All over Brazil -- which has 125 million Catholics, more than in any other country -- holy cards, billboards, makeshift altars and Internet sites display depictions of the saint: a soldier holding a cross inscribed with the Latin word hodie, which means "today," while stepping on a raven, inscribed with the word cras, meaning tomorrow. "He's the saint for real-time solutions," says Fernando Altemeyer, a religious-studies professor at Sao Paulo's Catholic University.

On the other hand, it doesn't pass my common sense test, and I'm not the only one who thinks so:

For all of the fervor inspired by Expeditus, the historical record regarding his life is notably skimpy. According to legend, he was a commander of a Roman legion in Armenia who converted to Christianity and was beheaded by the emperor Diocletian in 303 A.D. But John J. Delaney's authoritative "Dictionary of Saints" says "there is no proof (Expeditus) ever existed."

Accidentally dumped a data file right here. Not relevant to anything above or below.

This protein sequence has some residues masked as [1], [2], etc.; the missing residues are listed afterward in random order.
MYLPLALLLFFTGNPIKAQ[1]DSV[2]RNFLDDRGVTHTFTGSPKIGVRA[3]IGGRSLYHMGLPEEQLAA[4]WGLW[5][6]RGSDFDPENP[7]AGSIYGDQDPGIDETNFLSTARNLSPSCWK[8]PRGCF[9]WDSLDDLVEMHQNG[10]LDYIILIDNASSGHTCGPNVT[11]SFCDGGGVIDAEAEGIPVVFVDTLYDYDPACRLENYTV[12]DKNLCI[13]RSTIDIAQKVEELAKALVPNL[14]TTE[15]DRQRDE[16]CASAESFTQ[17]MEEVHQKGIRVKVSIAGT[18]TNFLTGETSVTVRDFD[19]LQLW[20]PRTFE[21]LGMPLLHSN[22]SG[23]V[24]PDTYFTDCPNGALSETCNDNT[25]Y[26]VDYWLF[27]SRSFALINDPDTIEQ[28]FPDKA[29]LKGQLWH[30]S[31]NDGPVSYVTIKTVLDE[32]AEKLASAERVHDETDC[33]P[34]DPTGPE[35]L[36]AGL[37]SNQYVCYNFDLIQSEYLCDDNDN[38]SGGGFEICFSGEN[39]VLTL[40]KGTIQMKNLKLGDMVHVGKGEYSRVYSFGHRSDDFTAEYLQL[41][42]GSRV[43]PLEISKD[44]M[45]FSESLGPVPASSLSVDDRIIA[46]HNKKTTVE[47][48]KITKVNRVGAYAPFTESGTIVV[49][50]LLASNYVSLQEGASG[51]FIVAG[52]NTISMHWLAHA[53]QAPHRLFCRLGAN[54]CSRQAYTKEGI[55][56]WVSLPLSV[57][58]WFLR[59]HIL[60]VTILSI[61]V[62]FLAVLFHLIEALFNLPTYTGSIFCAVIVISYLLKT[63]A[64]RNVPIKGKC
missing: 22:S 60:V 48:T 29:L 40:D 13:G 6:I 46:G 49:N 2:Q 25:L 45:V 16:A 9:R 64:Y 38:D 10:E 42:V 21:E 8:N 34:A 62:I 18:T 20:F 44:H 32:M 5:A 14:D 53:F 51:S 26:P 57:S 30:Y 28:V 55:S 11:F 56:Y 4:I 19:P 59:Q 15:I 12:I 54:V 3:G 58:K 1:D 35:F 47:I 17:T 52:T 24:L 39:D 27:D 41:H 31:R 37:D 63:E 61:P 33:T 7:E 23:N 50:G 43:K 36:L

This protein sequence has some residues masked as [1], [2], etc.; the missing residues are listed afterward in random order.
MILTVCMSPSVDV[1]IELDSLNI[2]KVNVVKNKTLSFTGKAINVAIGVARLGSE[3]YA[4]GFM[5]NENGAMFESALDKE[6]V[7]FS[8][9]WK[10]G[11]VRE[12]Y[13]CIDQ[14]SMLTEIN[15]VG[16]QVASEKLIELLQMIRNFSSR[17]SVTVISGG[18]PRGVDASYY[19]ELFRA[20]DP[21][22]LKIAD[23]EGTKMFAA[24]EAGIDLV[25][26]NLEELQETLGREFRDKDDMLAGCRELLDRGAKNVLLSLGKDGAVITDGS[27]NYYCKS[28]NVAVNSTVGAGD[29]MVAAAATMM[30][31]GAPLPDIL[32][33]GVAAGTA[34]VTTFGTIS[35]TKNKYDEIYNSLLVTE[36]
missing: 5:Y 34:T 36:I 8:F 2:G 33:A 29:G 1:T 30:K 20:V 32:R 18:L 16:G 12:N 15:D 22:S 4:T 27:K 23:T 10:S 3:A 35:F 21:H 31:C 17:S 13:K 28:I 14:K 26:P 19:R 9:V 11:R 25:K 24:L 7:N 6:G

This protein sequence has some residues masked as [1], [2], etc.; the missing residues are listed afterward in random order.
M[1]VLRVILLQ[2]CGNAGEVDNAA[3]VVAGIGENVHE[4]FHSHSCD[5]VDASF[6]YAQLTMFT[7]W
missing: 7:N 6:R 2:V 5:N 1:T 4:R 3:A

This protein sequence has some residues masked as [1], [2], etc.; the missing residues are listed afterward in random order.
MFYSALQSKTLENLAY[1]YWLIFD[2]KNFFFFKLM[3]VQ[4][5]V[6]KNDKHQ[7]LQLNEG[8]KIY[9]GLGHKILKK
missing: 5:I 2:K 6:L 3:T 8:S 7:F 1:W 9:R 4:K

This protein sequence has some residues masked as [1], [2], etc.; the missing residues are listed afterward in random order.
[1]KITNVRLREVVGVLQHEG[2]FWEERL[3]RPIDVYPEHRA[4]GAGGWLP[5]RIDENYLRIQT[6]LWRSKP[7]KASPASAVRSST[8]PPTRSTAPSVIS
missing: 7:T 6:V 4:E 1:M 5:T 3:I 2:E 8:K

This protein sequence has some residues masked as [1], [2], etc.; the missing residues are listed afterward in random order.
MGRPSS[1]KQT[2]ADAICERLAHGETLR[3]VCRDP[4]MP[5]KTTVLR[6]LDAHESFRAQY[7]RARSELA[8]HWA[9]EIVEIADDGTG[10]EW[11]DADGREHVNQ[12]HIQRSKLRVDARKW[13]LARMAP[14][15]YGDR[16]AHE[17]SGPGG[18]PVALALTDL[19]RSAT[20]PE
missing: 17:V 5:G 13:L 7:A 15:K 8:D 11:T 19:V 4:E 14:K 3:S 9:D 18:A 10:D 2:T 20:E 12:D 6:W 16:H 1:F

Some church historians speculate that devotion to the saint may have grown out of an old misunderstanding that occurred when Parisian nuns received a crate of relics from Rome labeled for "expedited" delivery. Mistakenly thinking the label referred to the name of a saint, "they began to propagate devotion to the imagined saint as the saint to be invoked to expedite matters, and the cult soon spread," the Dictionary says.
Now this wouldn't be the first time the Catholic Church started with an urban legend and ended up with a saint, but this one seems a little too contrived. Then I read the money graf - literally: